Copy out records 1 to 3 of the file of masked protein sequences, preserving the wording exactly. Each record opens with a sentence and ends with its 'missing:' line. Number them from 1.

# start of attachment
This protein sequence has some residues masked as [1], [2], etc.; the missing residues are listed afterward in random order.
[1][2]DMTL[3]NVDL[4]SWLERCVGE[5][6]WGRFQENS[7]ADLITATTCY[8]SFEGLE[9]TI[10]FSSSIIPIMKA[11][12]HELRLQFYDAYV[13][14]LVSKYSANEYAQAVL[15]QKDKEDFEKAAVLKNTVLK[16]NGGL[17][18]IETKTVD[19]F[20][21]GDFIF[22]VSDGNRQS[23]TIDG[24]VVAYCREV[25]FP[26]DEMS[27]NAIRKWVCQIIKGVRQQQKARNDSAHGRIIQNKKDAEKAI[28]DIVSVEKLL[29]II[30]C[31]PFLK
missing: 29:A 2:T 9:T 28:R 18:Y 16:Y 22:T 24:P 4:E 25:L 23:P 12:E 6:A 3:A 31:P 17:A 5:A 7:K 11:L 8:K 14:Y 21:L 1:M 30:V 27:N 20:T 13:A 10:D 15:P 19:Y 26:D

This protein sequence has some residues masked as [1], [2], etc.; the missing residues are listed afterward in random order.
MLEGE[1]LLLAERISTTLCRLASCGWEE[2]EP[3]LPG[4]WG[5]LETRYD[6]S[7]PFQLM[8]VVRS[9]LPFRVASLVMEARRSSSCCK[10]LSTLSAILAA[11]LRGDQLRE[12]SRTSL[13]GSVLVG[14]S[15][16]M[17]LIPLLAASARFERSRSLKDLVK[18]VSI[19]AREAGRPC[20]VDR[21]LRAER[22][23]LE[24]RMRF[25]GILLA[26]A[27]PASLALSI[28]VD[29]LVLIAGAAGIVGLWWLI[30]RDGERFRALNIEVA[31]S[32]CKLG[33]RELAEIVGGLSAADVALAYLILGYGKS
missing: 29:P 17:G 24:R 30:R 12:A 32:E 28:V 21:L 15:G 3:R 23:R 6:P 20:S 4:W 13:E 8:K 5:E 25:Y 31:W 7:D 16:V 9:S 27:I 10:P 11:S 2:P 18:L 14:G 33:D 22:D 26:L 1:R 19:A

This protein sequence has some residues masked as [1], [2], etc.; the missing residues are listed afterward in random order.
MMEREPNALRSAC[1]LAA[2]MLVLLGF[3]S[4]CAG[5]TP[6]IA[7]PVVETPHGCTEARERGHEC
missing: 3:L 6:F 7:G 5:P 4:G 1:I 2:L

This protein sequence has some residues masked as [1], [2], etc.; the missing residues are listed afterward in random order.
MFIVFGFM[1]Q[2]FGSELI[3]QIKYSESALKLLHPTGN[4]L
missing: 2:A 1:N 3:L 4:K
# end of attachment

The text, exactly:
This protein sequence has some residues masked as [1], [2], etc.; the missing residues are listed afterward in random order.
[1][2]DMTL[3]NVDL[4]SWLERCVGE[5][6]WGRFQENS[7]ADLITATTCY[8]SFEGLE[9]TI[10]FSSSIIPIMKA[11][12]HELRLQFYDAYV[13][14]LVSKYSANEYAQAVL[15]QKDKEDFEKAAVLKNTVLK[16]NGGL[17][18]IETKTVD[19]F[20][21]GDFIF[22]VSDGNRQS[23]TIDG[24]VVAYCREV[25]FP[26]DEMS[27]NAIRKWVCQIIKGVRQQQKARNDSAHGRIIQNKKDAEKAI[28]DIVSVEKLL[29]II[30]C[31]PFLK
missing: 29:A 2:T 9:T 28:R 18:Y 16:Y 22:T 24:P 4:E 25:L 23:P 12:E 6:A 3:A 31:P 17:A 5:A 7:K 11:L 8:K 14:Y 21:L 1:M 30:V 27:N 20:T 13:A 10:D 15:P 19:Y 26:D

This protein sequence has some residues masked as [1], [2], etc.; the missing residues are listed afterward in random order.
MLEGE[1]LLLAERISTTLCRLASCGWEE[2]EP[3]LPG[4]WG[5]LETRYD[6]S[7]PFQLM[8]VVRS[9]LPFRVASLVMEARRSSSCCK[10]LSTLSAILAA[11]LRGDQLRE[12]SRTSL[13]GSVLVG[14]S[15][16]M[17]LIPLLAASARFERSRSLKDLVK[18]VSI[19]AREAGRPC[20]VDR[21]LRAER[22][23]LE[24]RMRF[25]GILLA[26]A[27]PASLALSI[28]VD[29]LVLIAGAAGIVGLWWLI[30]RDGERFRALNIEVA[31]S[32]CKLG[33]RELAEIVGGLSAADVALAYLILGYGKS
missing: 29:P 17:G 24:R 30:R 12:A 32:E 28:V 21:L 15:G 3:R 23:R 6:P 20:S 4:W 13:E 8:K 5:E 25:Y 31:W 7:D 16:V 9:S 27:I 10:P 11:S 2:P 18:L 14:G 33:D 22:D 26:L 1:R 19:A

This protein sequence has some residues masked as [1], [2], etc.; the missing residues are listed afterward in random order.
MMEREPNALRSAC[1]LAA[2]MLVLLGF[3]S[4]CAG[5]TP[6]IA[7]PVVETPHGCTEARERGHEC
missing: 3:L 6:F 7:G 5:P 4:G 1:I 2:L